The Sh50 million is expected to cover new and ongoing projects, repairs and maintenance, as well as ICT infrastructure for the courts.
“We are at a loss over how to use this money,” Maraga said, adding that the cuts will severely affect their operations, beginning with the 50 mobile courts that will cease operation immediately.
“This is because our backlog clearance strategy involves moving judges and magistrates from their stations to assist in areas with heavy backlogs during service weeks. With the current budget allocations this will no longer be possible,” the CJ said.
Also affected by the budget cuts include the plans to digitise registries and modernise the court system and more than 70 court construction projects.
The situation is compounded by the imminent expiry of the Judicial Performance Improvement Project (JPIP), the Sh11.5 billion World Bank loan facility through which many Judiciary projects have been funded.
“JPIP became effective in April 2013 and is scheduled to end in December 2018, unless the government agrees with the World Bank to extend the project period. Of the Sh11.5 billion, the total amount disbursed so far is only Sh5.3 billion with a further Sh5.2 billion committed in ongoing works,” Maraga said.
The CJ hinted that the Judiciary had sought a 22 months’ extension until October 2020 to allow for completion of all the pending and planned activities and avoid unnecessary liabilities falling on the government budget but Treasury declined.
Thus, the judiciary cannot ask World bank to extend the grant.
The constructions which will be affected by the budget cut are at various stages of completion. They include law courts in Homa Bay, Marsabit, Kabarnet, Amagoro, Kandara, Githongo and Machakos.
Others are in Kiambu, JSC offices, Mbita, Hamisi, Embu, Muranga, Nkubu, Eldoret, Othaya, Port Victoria, Narok, Eldama Ravine, Mandera, Bomet, Runyenjes, Mombasa, Maseno, Makadara, Iten, Nyeri.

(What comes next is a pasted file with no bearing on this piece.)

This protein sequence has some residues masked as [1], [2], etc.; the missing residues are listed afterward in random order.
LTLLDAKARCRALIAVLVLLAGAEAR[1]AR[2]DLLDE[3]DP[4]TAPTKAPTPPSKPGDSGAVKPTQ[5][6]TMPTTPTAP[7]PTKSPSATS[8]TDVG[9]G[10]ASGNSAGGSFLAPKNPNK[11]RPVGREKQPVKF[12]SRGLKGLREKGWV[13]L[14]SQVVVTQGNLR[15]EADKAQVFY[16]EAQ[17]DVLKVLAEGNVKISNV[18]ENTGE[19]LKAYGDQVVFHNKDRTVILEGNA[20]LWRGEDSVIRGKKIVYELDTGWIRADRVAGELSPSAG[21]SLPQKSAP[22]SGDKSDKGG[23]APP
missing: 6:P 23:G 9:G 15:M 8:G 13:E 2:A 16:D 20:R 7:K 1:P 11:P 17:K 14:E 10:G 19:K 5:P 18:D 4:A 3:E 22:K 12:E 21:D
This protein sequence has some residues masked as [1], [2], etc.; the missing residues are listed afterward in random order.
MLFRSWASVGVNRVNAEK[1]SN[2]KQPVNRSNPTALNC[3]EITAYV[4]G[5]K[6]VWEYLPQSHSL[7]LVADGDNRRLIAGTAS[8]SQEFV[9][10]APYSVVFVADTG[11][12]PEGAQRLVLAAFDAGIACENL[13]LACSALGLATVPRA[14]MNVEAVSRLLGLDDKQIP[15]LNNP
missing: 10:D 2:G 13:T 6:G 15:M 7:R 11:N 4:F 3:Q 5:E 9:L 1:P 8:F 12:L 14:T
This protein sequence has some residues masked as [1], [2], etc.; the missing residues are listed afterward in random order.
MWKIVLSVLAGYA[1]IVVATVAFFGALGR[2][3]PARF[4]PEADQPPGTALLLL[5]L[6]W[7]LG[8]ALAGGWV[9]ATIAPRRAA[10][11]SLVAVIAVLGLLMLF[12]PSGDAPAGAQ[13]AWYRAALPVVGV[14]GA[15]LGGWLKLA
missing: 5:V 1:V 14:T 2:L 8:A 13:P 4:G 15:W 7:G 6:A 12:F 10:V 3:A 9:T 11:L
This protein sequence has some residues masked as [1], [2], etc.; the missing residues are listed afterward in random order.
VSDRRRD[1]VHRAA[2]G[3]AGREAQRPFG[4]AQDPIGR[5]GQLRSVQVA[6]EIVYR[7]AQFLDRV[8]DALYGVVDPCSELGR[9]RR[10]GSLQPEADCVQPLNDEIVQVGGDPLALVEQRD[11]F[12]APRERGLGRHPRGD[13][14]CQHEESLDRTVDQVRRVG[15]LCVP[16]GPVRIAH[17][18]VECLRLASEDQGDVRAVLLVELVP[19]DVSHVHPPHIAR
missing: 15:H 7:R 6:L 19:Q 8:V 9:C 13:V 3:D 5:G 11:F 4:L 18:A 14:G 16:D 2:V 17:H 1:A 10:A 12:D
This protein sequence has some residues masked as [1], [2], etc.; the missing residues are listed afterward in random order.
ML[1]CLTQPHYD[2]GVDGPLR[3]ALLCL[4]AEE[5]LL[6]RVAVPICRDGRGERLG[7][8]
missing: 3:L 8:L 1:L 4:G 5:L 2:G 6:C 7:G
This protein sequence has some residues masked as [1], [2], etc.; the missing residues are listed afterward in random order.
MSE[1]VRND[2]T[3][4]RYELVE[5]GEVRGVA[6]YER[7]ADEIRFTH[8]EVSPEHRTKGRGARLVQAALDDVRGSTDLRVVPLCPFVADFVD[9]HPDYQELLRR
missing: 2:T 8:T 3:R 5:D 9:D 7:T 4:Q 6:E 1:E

They require Sh1.9 billion to complete.
The CJ said he had tried unsuccessfully to reach out to authorities to find a solution. He had pointed out that the Judiciary exists to serve the common person by ensuring the efficient administration of justice and facilitating smooth commercial interactions between business entities.
The visibly frustrated CJ said that there can be no justification to impede the work of the Judiciary through budgetary strangulation.
The Judiciary’s alarm comes less than a week after President Uhuru Kenyatta froze expenditure on new government projects until the old ones are completed.
Only initiatives related to the Big Four — which he said will still require express authority from the Treasury — would be allowed.
“Even if new projects are aligned to the Big Four, they cannot be started without express, written authority from CS or PS of the National Treasury,” President Kenyatta said.
He warned that government officials who release funds for new projects would be held responsible.
Annual reports of the Auditor General chronicle pervasive waste and misuse of public resources. In some instances, projects are abandoned half-way in favour of new priorities, while others are starved of funds after one allocation and abandoned by contractors.